This also makes a bit more sense of the inscrutable Trait Limitations to Heka-Generating K/S Areas table we encountered a couple of weeks back. I’ll resist the urge to bang on about layout and organisation again; just take that particular rant as read.
The rest of page 97 is a worked example, which is helpful. And then there’s an odd little optional rule that humans - and only humans - can choose /not/ to take their vocational Trait bonus skill but instead split 2d10+highest Attribute in that Trait points between existing skills. Fair enough, but the condition that you can only spend 2-6 points per skill seems simultaneously tight-fisted and arbitrary. That's at best 1-roll-in-20 you'd make that you'd otherwise fail.
Urge to rant... rising...
Flipping rapidly over to Page 98, we're introduced to K/S Sub-Areas. "Oh goody", they cried, "because the Advanced Mythus skill system simply wasn't crushingly comprehensive enough already". The whole sub-areas thing is exactly as nitpicky as you imagine it. This is Advanced Mythus on a crystal meth/nitrous oxide cocktail; going above and beyond, into positively goatsean levels of anal retentiveness.
You get sub-areas to each and every skill you have according to the following table:
Working out your skill sub-areas is going to involve a *lot* of page flipping, given that the comprehensive skill rules cover 64 pages of dense text (pp137-201).
We're also offered two optional rules regarding K/S sub-areas:
The first of these is specialisation. Spend two of your K/S sub-area slots on a single sub-area and you get 1.5x the normal skill level. But - and here’s the kicker - all your other skill sub-areas drop to half normal. Yes, that's right. All. Of. Them.
Talk about paying twice. Even the AD&D Unearthed Arcana fighter didn't get hosed that hard! Sure, he was outdone at his niche by a bunch of newer, shinier classes, but at least UA weapon specialisation didn't make a character vastly clumsier with every weapon in the world other than his one favourite.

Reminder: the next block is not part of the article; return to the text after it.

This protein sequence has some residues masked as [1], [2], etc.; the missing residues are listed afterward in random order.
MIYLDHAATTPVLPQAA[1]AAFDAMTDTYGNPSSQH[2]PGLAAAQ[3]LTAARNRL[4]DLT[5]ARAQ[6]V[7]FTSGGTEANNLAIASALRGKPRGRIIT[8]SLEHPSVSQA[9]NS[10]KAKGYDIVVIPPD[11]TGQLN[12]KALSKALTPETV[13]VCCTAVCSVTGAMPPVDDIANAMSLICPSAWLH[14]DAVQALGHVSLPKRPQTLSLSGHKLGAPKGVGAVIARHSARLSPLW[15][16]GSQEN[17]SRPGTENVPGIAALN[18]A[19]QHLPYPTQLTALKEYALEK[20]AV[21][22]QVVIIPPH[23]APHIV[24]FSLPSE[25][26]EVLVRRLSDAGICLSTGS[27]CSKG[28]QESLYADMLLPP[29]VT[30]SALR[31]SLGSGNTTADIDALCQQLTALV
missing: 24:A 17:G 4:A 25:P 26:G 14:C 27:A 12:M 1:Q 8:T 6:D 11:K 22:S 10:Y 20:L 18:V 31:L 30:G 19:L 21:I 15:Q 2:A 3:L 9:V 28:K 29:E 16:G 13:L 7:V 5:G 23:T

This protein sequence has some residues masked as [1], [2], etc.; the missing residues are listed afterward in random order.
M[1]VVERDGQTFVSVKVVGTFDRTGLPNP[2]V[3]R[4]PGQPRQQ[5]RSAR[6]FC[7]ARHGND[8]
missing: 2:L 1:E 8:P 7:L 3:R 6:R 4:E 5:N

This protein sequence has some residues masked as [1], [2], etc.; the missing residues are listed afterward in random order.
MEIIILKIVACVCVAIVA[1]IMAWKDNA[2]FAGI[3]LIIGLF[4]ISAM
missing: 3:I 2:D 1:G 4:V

It’s graciously conceded that when you get to 51+ in a skill you’ve elected to
I sincerely wonder if that little rule was ever used in play, or even playtested in a meaningful way.
The other option is to delay choosing K/S sub-areas until you actually choose to use them in play. So you get to sketch in your character's base skill, then draw in on more detail about exactly what parts it he's good at as you discover you need to know things. This would be kinda cool -- if there weren't so damn many skills in Advanced Mythus.
Bitching aside, the latter of these two rules might actually have some use for new players in a 'skill rules, but only kinda' game like AD&D or full-fat BECMI.
Consider the following hypothetical: poor confused newbie player gets skill slots, but has no idea what’s going to be useful. Fair enough. The GM rules that newb doesn't have to pick a skill until they decide what they want to be good at during play thereby enabling player agency/awesome. That’s a good rule even for experienced players who a) don’t know the GM’s preferred play style, or b) don't know whether the campaign will be all dungeon-crawling, all ships, all city adventures.
An actually useful suggestion in Mythus? Well paint me purple and call me Shirley!
Pages 99-100 are tables of all the skills in Advanced Mythus, divided up by Trait and complete with their Attribute calculation equatiomabob. Simple page references to these tables would have saved bags of space (about 6 pages or so) in the Vocations section. There are a grand total of 60 Mental skills, 48 Physical and 37 Spiritual in Advanced Mythus, which is... erm... many in total. More than I could possibly care about. And don’t forget that you can take certain skills - Jabber Foreign Moonspeak, for example - more than once.